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Chimerix Reaffirms Its Commitment to CMX001 as a Medical Countermeasure for Smallpox and Broad-Spectrum Antiviral Agent

Sun, 11/07/2010 - 8:35pm
Bio-Medicine.Org

RESEARCH TRIANGLE PARK, N.C., Nov. 7, 2010 /PRNewswire-FirstCall/ -- Chimerix, Inc., a pharmaceutical company developing orally-available antiviral therapeutics, today reaffirmed its commitment to the dual development of CMX001 as a medical countermeasure against smallpox and as a broad-spectrum antiviral agent.  This statement follows notification from the Small Business Administration (SBA) that it has determined that SIGA Technologies, Inc. is not a small business, thus rendering SIGA ineligible for award of a government contract from the Biomedical Advanced Research and Development Authority (BARDA) that was designated as a small business set-aside.  

"Chimerix is deeply committed to developing and advancing safe, effective medicines that benefit public health.  We support the efforts of the Department of Health and Human Services to ensure that the government's requirement for smallpox therapeutics is met expeditiously and in accordance with Federal Acquisition Regulations," stated Kenneth I. Moch, President and Chief Executive Officer of Chimerix.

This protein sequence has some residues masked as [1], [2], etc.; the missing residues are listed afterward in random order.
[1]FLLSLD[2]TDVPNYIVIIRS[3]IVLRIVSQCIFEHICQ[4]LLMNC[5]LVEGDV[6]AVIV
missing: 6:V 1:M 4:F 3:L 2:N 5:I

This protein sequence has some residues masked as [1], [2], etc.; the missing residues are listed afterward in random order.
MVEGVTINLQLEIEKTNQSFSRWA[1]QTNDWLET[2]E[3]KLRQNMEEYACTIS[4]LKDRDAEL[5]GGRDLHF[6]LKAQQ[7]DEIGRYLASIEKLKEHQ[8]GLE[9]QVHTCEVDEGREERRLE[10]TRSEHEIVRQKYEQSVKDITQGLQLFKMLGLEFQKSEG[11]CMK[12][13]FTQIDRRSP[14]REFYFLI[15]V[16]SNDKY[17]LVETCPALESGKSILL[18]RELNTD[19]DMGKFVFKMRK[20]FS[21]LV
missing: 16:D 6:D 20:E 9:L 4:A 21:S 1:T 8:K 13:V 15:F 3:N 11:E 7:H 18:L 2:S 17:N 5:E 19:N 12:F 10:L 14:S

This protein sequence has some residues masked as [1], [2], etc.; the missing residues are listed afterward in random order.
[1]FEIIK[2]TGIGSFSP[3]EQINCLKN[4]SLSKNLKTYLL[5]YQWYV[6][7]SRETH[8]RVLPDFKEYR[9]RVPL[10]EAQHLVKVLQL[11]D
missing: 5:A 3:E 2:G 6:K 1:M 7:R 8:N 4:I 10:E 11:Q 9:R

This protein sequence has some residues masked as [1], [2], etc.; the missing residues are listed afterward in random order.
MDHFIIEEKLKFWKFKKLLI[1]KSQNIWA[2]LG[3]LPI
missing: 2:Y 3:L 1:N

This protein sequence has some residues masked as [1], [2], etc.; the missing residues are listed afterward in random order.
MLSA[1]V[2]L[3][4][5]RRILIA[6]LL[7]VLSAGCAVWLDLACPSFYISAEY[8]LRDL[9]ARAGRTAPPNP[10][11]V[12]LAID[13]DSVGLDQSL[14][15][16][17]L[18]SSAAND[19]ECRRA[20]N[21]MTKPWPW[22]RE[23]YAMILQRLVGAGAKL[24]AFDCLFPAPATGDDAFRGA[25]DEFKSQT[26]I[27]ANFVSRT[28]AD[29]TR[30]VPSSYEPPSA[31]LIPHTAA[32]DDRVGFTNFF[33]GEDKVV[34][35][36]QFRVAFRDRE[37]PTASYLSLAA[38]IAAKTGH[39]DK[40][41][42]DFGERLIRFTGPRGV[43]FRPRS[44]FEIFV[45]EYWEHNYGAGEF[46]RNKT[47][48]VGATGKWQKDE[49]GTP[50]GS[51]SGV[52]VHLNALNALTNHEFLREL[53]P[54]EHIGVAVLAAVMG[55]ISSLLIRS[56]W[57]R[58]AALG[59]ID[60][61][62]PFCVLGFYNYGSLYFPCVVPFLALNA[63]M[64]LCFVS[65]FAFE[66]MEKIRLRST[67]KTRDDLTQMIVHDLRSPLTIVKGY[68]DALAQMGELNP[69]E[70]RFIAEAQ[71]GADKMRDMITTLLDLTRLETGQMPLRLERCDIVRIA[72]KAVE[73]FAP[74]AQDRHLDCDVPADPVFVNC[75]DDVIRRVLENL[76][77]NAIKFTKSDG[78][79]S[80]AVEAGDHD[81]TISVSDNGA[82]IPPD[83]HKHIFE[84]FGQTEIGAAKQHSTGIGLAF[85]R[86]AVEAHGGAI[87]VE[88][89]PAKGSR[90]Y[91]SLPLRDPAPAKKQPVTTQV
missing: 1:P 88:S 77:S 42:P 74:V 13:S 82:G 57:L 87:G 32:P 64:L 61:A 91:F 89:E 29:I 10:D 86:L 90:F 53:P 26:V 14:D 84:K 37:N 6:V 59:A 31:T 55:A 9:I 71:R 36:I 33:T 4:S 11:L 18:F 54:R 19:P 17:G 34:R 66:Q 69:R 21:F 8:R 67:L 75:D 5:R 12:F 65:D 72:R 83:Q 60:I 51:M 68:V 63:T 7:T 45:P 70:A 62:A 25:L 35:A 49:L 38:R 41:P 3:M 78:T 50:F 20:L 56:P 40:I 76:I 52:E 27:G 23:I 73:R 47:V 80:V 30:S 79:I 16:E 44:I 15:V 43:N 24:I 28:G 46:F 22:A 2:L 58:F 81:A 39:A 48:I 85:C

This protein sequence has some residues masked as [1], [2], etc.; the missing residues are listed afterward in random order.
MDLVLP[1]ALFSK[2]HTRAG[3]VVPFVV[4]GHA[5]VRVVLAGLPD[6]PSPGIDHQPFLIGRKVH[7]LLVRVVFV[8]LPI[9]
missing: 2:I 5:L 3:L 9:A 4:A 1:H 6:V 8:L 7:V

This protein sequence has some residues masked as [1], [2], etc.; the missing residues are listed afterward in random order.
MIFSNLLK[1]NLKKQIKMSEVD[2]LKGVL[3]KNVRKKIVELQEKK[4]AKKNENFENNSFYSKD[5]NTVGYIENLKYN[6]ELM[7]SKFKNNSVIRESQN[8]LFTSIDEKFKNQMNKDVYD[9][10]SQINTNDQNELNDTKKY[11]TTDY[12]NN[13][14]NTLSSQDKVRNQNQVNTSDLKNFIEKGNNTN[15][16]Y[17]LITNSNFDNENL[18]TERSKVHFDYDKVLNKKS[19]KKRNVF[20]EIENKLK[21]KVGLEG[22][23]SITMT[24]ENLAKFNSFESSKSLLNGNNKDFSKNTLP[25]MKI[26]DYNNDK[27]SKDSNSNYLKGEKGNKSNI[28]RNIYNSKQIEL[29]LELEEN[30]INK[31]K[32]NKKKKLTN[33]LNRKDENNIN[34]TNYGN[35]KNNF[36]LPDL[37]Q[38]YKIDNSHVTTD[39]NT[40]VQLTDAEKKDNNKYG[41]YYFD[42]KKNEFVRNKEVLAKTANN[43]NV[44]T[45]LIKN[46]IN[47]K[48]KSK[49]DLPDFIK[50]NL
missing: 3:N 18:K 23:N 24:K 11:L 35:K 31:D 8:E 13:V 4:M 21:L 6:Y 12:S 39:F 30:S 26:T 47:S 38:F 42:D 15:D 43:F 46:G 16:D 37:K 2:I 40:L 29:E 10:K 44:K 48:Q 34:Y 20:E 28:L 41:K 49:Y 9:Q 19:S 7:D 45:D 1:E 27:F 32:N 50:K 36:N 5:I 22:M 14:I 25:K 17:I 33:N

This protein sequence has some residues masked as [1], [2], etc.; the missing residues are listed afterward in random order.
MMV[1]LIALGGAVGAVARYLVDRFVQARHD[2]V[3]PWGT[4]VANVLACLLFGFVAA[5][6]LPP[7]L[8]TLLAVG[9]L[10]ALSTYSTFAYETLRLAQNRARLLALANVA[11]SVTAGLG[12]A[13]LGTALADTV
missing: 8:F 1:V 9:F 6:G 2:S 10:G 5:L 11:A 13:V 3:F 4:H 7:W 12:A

"The most important advancement we have made in the clinical and preclinical development of our lead antiviral candidate, CMX001, is to establish its profile as a broad-spectrum therapeutic with the potential to treat a number of fatal diseases.  Our clinical experience with patients to date keeps us extremely motivated to see its development through registration and approval. Combined with its potential to address the smallpox threat, we feel CMX001 is well positioned to address the broadest definition of unmet medical need," said Wendy Painter, M.D., M.P.H., Chief Medical Officer of Chimerix.

CMX001 – An Antiviral with Broad-Spectrum Activity

CMX001 is in advanced development as a medical countermeasure for the treatment of smallpox.  CMX001 has demonstrated protection from mortality in animal models of human smallpox disease in multiple pr

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